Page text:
Pronunciation Guide


This guide will help with the pronunciation and reading of the Otoe-Missouria language materials produced by the Language Department.  The main goal of this system of spelling was to create a standard for spelling that is tailored to the unique characteristics of the Otoe-Missouria language and to be flexible enough to accommodate different pronunciations.  This system was created to reflect how the Otoe-Missouria language is spoken, not to determine how it is spoken.

With there being such a small number of speakers and individuals knowledgeable in the Otoe-Missouria language, it was necessary to create this system so students will have easy to understand written materials to study.  Complex linguistic characters, confusing diacritical markings, and other special characters have been kept to a minimum.  This guide will allow for reasonably correct pronunciations of written materials and is intended to supplement hearing the language.



Past indicators of nasalized vowels have often led to confusion and incorrect pronunciations.  Often an “n” would be used to denote the nasalization of the preceding vowel.  This often causes unintended pronunciation of a hard “n” as in “no.”  Another system uses a small “n” to denote nasalization of the preceding vowel.  This system is adequate but cannot be easily typed and is often replaced with a regular “n” and again leads to incorrect pronunciation.  To remedy this, a new nasalization indicator is being used.  However, a small “n” nasal indicator will still be shown in the phonetic pronunciations.  For example:

day – hąwe (HAHn-way)

Notice the little “tail” on the nasalized vowel and that the subscripted “n” still appears in the phonetic pronunciation.


Double Vowel

A word spelled with two of the same vowel side by side indicates a longer pronunciation of that vowel.  The pronunciation remains the same as it normally would but length is added.  For example:


I go to – waaje (WAAH-jay)

The “aa” in “waaje” is still pronounced as they would be normally (as in father) however in this case length is added to the pronunciation.  The “double vowel” is not rare, but neither is it very common.


Glottal Stop

A glottal stop is an abrupt “stop and go” in a word.  A good English example would be “uh-oh.”  A glottal stop will be indicated by an apostrophe.  For example:


elder – s’age (s’AH-gay)


Ð/ð Character

This character is called “eth” (the “th” is soft) denotes the soft “th” sound (as in “they”).


Clarifying Combined Terms

Another convention was developed to clarify written terms that are combinations of two or more words.  This is because in a spoken conversation, the intent of the speaker can be easily indicated.  However, the written version may not be so easy to decipher.  For example, the Otoe-Missouria word for “cow” is a combination of the two words “che” and “xga” (“buffalo” and “white” respectively).  In a spoken conversation, the listener will know whether the speaker is talking about a cow or a white buffalo.  In written form it is not that easy.  To handle this, a general rule of thumb has been created: one word = one concept.  To use the above example, “chexga” would mean “cow” whereas “che xga” would mean “white buffalo.”  There is no difference in how it is spoken but someone reading those terms will have an easier time figuring out the intent of the written material.  Given the descriptive nature of the Otoe-Missouria language and how many terms are combinations of other words, creating this convention was necessary.  It should be stressed that this is only a general rule of thumb and may not apply to all scenarios.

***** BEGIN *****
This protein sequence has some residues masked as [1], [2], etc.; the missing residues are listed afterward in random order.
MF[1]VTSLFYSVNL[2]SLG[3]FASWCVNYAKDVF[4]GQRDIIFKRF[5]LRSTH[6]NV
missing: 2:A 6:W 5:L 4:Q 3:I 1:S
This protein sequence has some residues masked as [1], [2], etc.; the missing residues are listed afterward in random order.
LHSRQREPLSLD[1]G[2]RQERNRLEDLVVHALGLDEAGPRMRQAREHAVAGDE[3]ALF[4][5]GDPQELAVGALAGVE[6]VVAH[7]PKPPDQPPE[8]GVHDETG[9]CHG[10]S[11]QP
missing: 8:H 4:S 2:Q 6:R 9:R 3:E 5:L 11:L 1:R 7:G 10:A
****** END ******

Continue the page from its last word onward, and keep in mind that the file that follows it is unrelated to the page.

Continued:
Intrusive Sounds

Some sounds emerge as a side effect of flowing from one sound to another.  If these sounds are nestled within a word, the full sound will be spelled out.  If these sounds are the result of flowing from one word to another, that sound will not be spelled out.  For example:


my grandfather – hįntuga (heenn-TOO-gah)

The flow from hį (which is nasalized and indicates “my”) to tuga produces a hard “n” sound (as in never).  Since this is all done within a word, the hard “n” is used in the spelling.

To further illustrate this point and show that hį is not normally followed by “n”, see the following example:


my elder brother (male speaking) – hįyino (heen-YEE-noh)

Now consider when two separate words produce this effect.  For example:


good attitude/good teachings – wosgą pi (WOH-sgahn pee)

At normal conversation speed, the flow from wosgą (ways/teachings/attitude) to pi (good) produces an “m” sound.  But because these are two separate words that individually do not possess an “m” sound, the use of “m” is omitted.

In some terms there is an intrusive “h” that is sounded out before a consonant.  This sound is represented in the spelling of that word.  For example:


seven – sahma (SAH-hmah)






as in “father”


as in “hay” or as in “jet”


as in “peek” or as in “pit”


as in “row”


as in “boo






as in “book”


as in “chair”


as in “dog”


as in “they”


as in “give” or sometimes pronounced a little harder and leans more towards a “k” sound as in “sky”


as in “horse”


as in “judge”


as in “kid”


as in “mother”


as in “no”

ng, nk

as in “bring” or “mink


as in “canyon”


as in “pie”


There is no “r” in the Otoe-Missouria language.  The use of the “r” character is to denote a slight rolling of the tongue close to the “rr” sound as in the Spanish “arriba” and sometimes even leans towards an “L”, “D” or “Д sound.  Indeed, you may see this sound spelled with an “L” or a “D” in other materials.


as in “sky”


as in “short”


as in “table”


as in “thought”


as in “west”


No English equivalent.  It is comparable to the “ch” sound in German.


as in “you”


This sound is like the “j” in French.  This sound is very rare and is usually only seen in older (early 1800s) Otoe-Missouria language material.